Shock Building Tips

The first step is to take all of the shock components out of their bags and organize them carefully on the table.  I typically group like parts together at this point to make it easier to inspect the parts.

When plastic parts are injected molded, the final parts usually have a small amount of flashing where they were held to the parts tree during the injection process.  This means you will need to manually inspect each plastic part for flashing, and then remove any remaining flashing using a file.  This is especially true for the shock piston, since even a small amount of flashing there can cause the shock piston to drag on the shock body (which makes the shock feel inconsistent).

If you find some flashing, use a small hand file to carefully sand away the flashing.  Be careful not to remove too much material, though.

In addition to inspecting the plastic parts, you will need to inspect the rubber shock bladders.  If there is any flashing on the edges of the bladders, it is possible the bladders will not remain seated properly during final assembly.  If you find any flashing on the edge of the rubber bladders, carefully cut the flashing away using a hobby knife.  Be extremely careful not to remove too much material.  If you remove too much material, the bladders will not seal properly and your shocks will leak out of the top.

Make sure you place the shock piston on the shock shaft with the shock number facing up.  That will make it easier for you some day down the road when you are trying to quickly figure out which shock piston you have in your car during a shock rebuild.  If you install the shock pistons with the numbers down, you will have to completely disassemble the shocks to determine which pistons are installed.

Gently slide the piston and shaft assembly up and down in the shock body.  If it feels like it is catching at all, then you need to sand the piston a bit more.

Spin the piston gently in the 2000 grit sand paper to fine sand the edge of the piston.  Then try sliding it up and down in the shock body.  Once you are done with this step, the piston should slide perfectly smoothly within the shock body.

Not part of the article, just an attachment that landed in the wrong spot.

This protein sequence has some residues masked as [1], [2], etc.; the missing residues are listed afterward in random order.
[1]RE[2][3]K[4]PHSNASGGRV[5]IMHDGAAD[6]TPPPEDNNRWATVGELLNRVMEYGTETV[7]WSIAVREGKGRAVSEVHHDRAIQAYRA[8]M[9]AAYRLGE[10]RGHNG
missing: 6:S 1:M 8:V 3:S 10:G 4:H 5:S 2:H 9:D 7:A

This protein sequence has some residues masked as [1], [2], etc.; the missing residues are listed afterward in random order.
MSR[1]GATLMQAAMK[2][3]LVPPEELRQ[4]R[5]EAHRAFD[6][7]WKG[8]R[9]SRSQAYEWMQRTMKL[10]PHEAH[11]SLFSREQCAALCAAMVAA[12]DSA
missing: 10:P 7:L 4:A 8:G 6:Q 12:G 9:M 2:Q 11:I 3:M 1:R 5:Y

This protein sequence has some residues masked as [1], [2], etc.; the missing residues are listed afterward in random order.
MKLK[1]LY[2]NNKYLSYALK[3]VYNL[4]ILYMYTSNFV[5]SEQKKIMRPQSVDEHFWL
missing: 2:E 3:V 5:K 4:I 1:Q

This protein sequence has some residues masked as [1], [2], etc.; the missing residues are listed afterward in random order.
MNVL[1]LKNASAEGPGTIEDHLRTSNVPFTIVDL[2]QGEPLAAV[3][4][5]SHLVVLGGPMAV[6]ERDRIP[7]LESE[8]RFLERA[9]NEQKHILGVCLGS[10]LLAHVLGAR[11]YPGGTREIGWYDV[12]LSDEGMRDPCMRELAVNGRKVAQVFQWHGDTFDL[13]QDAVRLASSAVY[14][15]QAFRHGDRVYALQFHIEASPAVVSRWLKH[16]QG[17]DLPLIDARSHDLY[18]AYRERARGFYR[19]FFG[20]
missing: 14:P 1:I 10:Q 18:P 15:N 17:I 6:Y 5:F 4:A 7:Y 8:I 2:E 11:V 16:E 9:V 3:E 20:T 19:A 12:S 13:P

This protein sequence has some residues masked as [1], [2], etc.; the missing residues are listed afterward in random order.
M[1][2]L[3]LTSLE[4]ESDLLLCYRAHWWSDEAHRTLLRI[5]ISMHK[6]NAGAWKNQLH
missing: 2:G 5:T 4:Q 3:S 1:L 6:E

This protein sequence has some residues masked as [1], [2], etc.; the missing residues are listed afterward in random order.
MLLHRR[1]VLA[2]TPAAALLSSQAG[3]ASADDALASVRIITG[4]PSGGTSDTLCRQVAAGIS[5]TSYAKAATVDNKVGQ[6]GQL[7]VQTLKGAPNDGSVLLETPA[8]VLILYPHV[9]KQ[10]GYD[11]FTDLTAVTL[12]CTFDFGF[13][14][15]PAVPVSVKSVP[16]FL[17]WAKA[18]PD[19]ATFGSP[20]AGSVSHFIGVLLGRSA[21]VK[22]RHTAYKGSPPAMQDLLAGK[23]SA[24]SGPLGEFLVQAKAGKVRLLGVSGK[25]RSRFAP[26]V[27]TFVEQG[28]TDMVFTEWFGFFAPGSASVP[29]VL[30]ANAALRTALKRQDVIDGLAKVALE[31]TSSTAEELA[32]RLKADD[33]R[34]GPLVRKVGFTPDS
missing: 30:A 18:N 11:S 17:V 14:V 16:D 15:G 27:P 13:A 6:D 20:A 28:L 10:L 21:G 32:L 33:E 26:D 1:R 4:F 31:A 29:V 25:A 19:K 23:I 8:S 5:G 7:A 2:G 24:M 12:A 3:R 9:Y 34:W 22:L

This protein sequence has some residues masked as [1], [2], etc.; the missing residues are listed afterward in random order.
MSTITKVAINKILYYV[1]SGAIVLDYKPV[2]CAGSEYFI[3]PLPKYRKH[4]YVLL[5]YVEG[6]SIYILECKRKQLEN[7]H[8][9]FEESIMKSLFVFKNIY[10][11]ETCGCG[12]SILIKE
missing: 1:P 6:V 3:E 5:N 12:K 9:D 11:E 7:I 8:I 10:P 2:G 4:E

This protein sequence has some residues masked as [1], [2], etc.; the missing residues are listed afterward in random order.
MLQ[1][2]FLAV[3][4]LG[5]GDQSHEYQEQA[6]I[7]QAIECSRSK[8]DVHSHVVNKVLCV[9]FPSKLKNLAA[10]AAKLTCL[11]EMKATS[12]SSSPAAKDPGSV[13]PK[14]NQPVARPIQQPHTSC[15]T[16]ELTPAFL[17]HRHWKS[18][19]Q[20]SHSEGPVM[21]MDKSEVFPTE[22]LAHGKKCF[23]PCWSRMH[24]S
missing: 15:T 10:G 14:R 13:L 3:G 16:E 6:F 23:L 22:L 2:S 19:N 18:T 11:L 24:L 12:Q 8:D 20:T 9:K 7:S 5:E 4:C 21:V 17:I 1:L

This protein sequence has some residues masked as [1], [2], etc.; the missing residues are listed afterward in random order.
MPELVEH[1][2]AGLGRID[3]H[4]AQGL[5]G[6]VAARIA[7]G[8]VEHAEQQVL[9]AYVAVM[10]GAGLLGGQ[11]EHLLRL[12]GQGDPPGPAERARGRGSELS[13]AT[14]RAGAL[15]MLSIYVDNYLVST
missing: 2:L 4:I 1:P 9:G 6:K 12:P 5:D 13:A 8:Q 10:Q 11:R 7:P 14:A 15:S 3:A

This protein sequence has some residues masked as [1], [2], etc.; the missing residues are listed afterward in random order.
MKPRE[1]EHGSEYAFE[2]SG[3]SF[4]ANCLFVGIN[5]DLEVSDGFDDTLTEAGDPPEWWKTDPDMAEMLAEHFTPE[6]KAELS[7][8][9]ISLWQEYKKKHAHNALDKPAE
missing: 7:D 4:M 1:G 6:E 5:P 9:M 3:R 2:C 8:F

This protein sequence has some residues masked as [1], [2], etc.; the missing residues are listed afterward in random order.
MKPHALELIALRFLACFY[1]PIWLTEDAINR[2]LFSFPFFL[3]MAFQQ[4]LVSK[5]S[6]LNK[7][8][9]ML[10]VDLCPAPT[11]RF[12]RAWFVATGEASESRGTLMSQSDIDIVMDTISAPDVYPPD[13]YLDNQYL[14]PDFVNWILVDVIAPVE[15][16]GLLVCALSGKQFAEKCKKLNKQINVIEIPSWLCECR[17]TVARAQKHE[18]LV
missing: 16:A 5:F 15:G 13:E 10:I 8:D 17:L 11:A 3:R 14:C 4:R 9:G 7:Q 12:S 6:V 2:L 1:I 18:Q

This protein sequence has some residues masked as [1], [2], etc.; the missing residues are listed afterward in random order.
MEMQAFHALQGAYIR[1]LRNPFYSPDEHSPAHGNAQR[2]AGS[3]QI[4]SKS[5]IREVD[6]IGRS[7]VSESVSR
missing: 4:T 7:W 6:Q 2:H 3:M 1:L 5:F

When you start to assemble your shocks, be sure to put a little bit of shock oil on the rubber parts.  That will help keep them safe as you slide them over plastic or aluminum parts.  If you don’t place a little oil on the rubber rings, they may rip, and that would cause leaks later.

It is very important to fill your shocks with oil that does not contain air bubbles, since air bubbles will make the shocks feel inconsistent.  Start by filling the shocks to the top with shock oil.  Then slowly slide the piston up and down within the shock body. You will see some bubbles begin to rise to the surface.  If a lot of bubbles come out, the oil level will fall a bit.  When this happens, add some more sock oil to the shock.

The next step is to create a vacuum around the shocks to encourage the bubbles to quickly rise to the top.  If you do not have a vacuum tool, you can simply let them sit over night.

The next step is to install the shock bladder.  First, make sure all of the shock shafts are fully extended (pulled down).  Then set the bladder on top and then gently press down on the center of the bladder with an allen wrench.  This will push the excess oil out of shock.

Then neatly clean up the extra oil and then attach the shock cap.

Here is a picture of the shocks completely assembled.

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